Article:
Prometheus has a solution embedded in its configuration file, which makes it possible to dynamically find new services and virtual machines from major cloud providers and service discovery applications (such as Consul).

Kubernetes

Kubernetes is a container orchestrator, meaning it manages several applications that run on different machines and share resources between them, such as network and storage. Many microservices platforms are deployed using Kubernetes, which can be monitored via numerous ways. In the case of Prometheus, there is a configuration property to detect services going up or down dynamically as well as nodes (machines) that are turned on and off during the operation.

Alternatives for Prometheus and Grafana

There are many alternatives to the combination of Prometheus and Grafana. We selected three accessible and open-source solutions for monitoring.

InfluxDB 

InfluxDB is also a time-series database that has Grafana integration. Its main difference is that it works applications by actively pushing data to the service (while Prometheus pulls data from every service). InfluxDB also allows data to be pushed to history so it can be used for more than monitoring, while Prometheus only enables data to be appended at the end of the time series. Moreover, InfluxDB supports many different data types, while Prometheus only supports float data and Strings with limited functionality.

InfluxDB may be more suitable if you are doing event logging (as it allows adding data in the middle of a time-series and different data types). Prometheus is more suitable for metric monitoring, as it has better performance and reliability.

Graphite

Graphite is another time-series database with some fundamental differences when compared to Prometheus.

Graphite also provides graphics, so you don’t have to integrate with a third-party solution (while Prometheus relies on Grafana). They are very equivalent in terms of how data is stored, the difference here being the storage format: While the Graphite database expects data to input at regular intervals, Prometheus is more flexible and allows different time intervals.

ELK

ELK Stack is not a time-series database. In reality, it’s a combination of ElasticSearch, LogStash, and Kibana. It allows you to store logging data from many applications into a centralized and highly indexed repository that can be queried in near real-time. It doesn’t provide the same reliability as Prometheus but can be seen as a complimentary service. It allows analysis of logs to detect issues and can help map differences in A/B tests or how a rolling update is going.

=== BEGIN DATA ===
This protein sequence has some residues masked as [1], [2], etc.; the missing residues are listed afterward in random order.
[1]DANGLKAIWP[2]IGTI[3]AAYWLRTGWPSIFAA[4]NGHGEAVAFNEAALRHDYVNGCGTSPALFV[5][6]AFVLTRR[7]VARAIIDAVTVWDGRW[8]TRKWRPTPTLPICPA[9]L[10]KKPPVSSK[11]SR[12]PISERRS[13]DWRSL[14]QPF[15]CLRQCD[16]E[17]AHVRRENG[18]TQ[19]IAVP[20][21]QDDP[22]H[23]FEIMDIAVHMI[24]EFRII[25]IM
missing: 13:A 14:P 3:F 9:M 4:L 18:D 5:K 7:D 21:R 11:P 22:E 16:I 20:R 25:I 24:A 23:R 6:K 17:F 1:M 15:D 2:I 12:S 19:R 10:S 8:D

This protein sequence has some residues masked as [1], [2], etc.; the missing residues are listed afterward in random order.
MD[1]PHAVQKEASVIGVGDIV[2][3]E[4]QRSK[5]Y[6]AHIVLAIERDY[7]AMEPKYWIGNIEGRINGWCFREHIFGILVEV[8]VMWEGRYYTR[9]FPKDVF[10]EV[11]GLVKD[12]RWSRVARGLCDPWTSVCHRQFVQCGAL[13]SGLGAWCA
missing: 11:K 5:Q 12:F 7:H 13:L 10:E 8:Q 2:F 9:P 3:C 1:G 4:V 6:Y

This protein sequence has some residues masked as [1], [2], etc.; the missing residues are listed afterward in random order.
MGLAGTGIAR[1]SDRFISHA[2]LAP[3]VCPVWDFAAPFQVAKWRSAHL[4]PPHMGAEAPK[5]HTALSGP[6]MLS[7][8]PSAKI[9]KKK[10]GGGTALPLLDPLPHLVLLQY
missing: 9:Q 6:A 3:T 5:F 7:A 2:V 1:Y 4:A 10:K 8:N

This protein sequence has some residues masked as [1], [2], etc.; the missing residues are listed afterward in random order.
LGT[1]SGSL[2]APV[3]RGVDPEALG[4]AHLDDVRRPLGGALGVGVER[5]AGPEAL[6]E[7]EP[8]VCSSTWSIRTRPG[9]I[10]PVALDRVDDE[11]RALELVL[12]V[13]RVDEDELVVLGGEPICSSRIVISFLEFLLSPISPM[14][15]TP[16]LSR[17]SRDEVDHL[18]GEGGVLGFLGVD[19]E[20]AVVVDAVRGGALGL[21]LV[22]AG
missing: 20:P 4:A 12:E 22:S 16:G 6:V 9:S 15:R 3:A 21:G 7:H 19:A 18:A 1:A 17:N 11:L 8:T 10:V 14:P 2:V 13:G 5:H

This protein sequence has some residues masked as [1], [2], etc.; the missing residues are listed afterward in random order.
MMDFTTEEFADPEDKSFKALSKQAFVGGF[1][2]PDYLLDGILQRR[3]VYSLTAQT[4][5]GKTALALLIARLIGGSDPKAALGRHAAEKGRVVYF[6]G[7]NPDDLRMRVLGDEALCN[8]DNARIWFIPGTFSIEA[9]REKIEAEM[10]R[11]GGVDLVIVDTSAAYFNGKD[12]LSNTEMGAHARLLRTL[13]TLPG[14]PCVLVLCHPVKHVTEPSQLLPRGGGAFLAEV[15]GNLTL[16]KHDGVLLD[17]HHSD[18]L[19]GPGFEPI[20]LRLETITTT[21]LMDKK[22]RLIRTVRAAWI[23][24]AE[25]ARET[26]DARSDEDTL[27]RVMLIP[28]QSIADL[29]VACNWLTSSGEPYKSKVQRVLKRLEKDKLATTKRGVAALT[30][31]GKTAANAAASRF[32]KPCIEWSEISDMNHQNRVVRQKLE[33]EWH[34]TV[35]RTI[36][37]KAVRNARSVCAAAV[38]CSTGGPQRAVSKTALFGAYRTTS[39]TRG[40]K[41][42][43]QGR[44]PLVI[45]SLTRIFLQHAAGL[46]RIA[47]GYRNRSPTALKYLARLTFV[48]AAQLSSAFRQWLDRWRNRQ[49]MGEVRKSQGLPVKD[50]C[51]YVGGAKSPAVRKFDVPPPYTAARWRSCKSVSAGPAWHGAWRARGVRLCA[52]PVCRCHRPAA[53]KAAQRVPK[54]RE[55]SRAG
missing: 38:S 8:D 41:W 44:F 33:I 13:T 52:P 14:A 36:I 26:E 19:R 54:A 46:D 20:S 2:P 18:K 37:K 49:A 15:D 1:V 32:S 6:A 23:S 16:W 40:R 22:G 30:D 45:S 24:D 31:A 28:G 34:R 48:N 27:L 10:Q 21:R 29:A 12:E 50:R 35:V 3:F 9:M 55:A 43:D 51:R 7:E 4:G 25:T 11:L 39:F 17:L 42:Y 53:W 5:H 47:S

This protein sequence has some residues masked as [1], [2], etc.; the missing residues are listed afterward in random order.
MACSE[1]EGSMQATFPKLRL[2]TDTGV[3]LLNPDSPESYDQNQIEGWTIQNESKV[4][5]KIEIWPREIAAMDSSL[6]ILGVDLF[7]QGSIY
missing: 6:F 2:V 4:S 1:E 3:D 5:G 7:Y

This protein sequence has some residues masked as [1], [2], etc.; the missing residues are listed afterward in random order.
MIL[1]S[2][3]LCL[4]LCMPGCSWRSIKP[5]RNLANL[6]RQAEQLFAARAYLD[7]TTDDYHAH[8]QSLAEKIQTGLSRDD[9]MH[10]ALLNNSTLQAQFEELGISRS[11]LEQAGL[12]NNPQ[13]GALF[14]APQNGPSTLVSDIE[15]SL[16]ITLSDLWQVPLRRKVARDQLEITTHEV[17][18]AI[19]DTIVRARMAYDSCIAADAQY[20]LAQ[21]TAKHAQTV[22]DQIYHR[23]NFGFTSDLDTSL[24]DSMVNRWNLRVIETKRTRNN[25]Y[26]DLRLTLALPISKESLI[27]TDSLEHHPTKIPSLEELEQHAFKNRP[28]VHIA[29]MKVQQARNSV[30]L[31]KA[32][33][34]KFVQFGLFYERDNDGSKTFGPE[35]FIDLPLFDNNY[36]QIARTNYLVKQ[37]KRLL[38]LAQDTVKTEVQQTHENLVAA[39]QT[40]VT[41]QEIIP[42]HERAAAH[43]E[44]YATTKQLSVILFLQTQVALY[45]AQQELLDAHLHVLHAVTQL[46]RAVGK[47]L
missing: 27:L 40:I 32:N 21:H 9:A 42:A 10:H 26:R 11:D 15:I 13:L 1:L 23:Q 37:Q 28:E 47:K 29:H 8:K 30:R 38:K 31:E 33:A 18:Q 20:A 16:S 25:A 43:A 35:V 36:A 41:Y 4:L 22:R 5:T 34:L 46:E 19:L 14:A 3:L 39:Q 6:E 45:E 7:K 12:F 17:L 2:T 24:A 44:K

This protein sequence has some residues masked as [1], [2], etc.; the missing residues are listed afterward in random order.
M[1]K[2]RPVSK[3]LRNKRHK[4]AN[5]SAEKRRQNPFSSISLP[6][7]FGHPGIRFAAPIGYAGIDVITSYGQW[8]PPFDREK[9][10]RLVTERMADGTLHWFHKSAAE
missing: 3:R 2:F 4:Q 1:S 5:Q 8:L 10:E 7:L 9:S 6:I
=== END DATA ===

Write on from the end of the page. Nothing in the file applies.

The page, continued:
Deploying and Using Prometheus and Grafana

Prometheus and Grafana are both open-source solutions that can be installed anywhere, but without support.

Prometheus provides Docker images and configuration management systems (Ansible, Chef, Puppet, or SaltStack) plugins, so it should be easy to set up a simple instance. Things get harder if you need more reliability and deploy more than one instance as well as use remote storages (see federation for more details).

There is also the cost of maintenance. Security and bug fixes are released every month and should be deployed as soon as possible in your environment (see Prometheus changelog).

Grafana also has some manual steps to be installed, primarily if you choose not to use the official Docker image. After installation, your Prometheus instance should be configured as a Grafana data source. And there is a manual step for setting the right Prometheus address and port into the Grafana dashboard.

Grafana’s changelog has a high number of releases per month, which means you should be aware of any version change and upgrade your on-premises services.

The cost to keep these services up and safe are high: You have to have people dedicated to keep Prometheus and Grafana stable, search for security issues that were solved by the application and, of course, maintain backups and CPU capacity so that everyone using the system can do so without slowdowns.

However, what’s your primary objective? To keep a monitoring system online every time? You should not use your resources to maintain something that is not your core business. Besides on-promises solutions, some hosted solutions keep everything up-to-date and with quality guarantees ensuring that everything will be up almost all the time.

Epsagon leverages the power of Prometheus without needing to keep it up. It manages and keeps everything updated so that you can focus on your core business. It also offers more than the core Prometheus/Grafana combo provides, such as distributed tracing and seamless integration with many different platforms–from serverless functions to high-value databases. It also manages the cloud provider’s services without complex configuration.

Conclusion

In this post, we gave an overview of what Prometheus and Grafana are and why they are so powerful. We also discussed some alternatives and finally compared on-premises vs. SaaS solutions.

Prometheus and Grafana is a software combo that is gaining traction, mostly because they are simple to use and very effective. There are other open-source alternatives, but most of these have a different main objective. For example, ELK stack is excellent, however, it is focused on storing logs, indexing all data stored, and extracting information from it. Prometheus, on the other hand, focuses on very simple numeric time-series, which translates into faster response time and reliability.

Since Prometheus and Grafana are gaining in popularity, there are very good SaaS solutions available as well, such as Epsagon to help you manage it all.